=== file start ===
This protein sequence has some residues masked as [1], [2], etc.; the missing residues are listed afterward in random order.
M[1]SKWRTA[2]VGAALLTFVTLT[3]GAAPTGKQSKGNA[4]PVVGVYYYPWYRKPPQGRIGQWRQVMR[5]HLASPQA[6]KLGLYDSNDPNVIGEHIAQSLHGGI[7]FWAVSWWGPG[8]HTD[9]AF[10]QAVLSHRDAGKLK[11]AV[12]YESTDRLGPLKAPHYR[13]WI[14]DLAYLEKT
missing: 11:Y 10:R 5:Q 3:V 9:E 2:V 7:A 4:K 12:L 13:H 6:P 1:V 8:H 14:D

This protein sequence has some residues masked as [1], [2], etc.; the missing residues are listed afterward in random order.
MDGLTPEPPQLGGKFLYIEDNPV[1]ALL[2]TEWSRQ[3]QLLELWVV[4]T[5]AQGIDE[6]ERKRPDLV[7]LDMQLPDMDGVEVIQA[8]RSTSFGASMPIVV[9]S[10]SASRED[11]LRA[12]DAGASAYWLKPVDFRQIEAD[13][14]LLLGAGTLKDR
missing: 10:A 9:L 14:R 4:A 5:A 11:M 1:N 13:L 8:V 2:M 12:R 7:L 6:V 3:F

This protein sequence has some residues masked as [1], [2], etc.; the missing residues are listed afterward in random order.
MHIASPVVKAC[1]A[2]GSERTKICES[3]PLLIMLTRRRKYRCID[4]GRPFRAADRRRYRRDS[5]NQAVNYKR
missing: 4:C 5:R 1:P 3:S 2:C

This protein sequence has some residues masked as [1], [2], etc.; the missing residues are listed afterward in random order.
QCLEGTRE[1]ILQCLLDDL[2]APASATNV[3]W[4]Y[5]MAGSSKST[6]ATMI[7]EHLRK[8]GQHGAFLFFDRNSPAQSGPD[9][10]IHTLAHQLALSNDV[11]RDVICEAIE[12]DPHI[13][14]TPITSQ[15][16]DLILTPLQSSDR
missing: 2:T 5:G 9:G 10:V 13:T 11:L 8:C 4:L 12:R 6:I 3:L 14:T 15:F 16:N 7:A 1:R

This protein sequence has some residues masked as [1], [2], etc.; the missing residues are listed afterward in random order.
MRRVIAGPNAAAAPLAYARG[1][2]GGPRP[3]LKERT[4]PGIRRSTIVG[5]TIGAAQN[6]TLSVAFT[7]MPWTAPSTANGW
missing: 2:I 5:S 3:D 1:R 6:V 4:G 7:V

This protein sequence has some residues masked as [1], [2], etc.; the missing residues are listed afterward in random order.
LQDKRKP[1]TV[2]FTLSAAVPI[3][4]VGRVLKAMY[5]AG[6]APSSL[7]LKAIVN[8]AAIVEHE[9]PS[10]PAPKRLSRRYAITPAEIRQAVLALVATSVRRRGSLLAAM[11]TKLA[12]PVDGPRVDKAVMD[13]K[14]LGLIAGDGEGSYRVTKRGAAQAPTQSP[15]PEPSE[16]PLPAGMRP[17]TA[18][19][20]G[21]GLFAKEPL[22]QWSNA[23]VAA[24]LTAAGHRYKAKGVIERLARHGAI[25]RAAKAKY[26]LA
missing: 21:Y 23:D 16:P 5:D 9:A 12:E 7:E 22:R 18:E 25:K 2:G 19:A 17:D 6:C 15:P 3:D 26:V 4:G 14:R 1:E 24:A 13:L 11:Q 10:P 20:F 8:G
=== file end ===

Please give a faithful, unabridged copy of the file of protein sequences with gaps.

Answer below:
This protein sequence has some residues masked as [1], [2], etc.; the missing residues are listed afterward in random order.
M[1]SKWRTA[2]VGAALLTFVTLT[3]GAAPTGKQSKGNA[4]PVVGVYYYPWYRKPPQGRIGQWRQVMR[5]HLASPQA[6]KLGLYDSNDPNVIGEHIAQSLHGGI[7]FWAVSWWGPG[8]HTD[9]AF[10]QAVLSHRDAGKLK[11]AV[12]YESTDRLGPLKAPHYR[13]WI[14]DLAYLEKT
missing: 11:Y 10:R 5:Q 3:V 9:E 2:V 7:A 4:K 12:L 13:H 6:P 1:V 8:H 14:D

This protein sequence has some residues masked as [1], [2], etc.; the missing residues are listed afterward in random order.
MDGLTPEPPQLGGKFLYIEDNPV[1]ALL[2]TEWSRQ[3]QLLELWVV[4]T[5]AQGIDE[6]ERKRPDLV[7]LDMQLPDMDGVEVIQA[8]RSTSFGASMPIVV[9]S[10]SASRED[11]LRA[12]DAGASAYWLKPVDFRQIEAD[13][14]LLLGAGTLKDR
missing: 10:A 9:L 14:R 4:A 5:A 11:M 1:N 13:L 8:V 2:M 12:R 7:L 6:V 3:F

This protein sequence has some residues masked as [1], [2], etc.; the missing residues are listed afterward in random order.
MHIASPVVKAC[1]A[2]GSERTKICES[3]PLLIMLTRRRKYRCID[4]GRPFRAADRRRYRRDS[5]NQAVNYKR
missing: 4:C 5:R 1:P 3:S 2:C

This protein sequence has some residues masked as [1], [2], etc.; the missing residues are listed afterward in random order.
QCLEGTRE[1]ILQCLLDDL[2]APASATNV[3]W[4]Y[5]MAGSSKST[6]ATMI[7]EHLRK[8]GQHGAFLFFDRNSPAQSGPD[9][10]IHTLAHQLALSNDV[11]RDVICEAIE[12]DPHI[13][14]TPITSQ[15][16]DLILTPLQSSDR
missing: 2:T 5:G 9:G 10:V 13:T 11:L 8:C 4:L 12:R 6:I 3:L 14:T 15:F 16:N 7:A 1:R

This protein sequence has some residues masked as [1], [2], etc.; the missing residues are listed afterward in random order.
MRRVIAGPNAAAAPLAYARG[1][2]GGPRP[3]LKERT[4]PGIRRSTIVG[5]TIGAAQN[6]TLSVAFT[7]MPWTAPSTANGW
missing: 2:I 5:S 3:D 1:R 6:V 4:G 7:V

This protein sequence has some residues masked as [1], [2], etc.; the missing residues are listed afterward in random order.
LQDKRKP[1]TV[2]FTLSAAVPI[3][4]VGRVLKAMY[5]AG[6]APSSL[7]LKAIVN[8]AAIVEHE[9]PS[10]PAPKRLSRRYAITPAEIRQAVLALVATSVRRRGSLLAAM[11]TKLA[12]PVDGPRVDKAVMD[13]K[14]LGLIAGDGEGSYRVTKRGAAQAPTQSP[15]PEPSE[16]PLPAGMRP[17]TA[18][19][20]G[21]GLFAKEPL[22]QWSNA[23]VAA[24]LTAAGHRYKAKGVIERLARHGAI[25]RAAKAKY[26]LA
missing: 21:Y 23:D 16:P 5:D 9:A 12:E 7:E 22:R 18:E 25:K 2:G 19:A 17:D 6:C 15:P 3:D 26:V 4:G 14:R 1:E 24:A 13:L 11:Q 10:P 20:F 8:G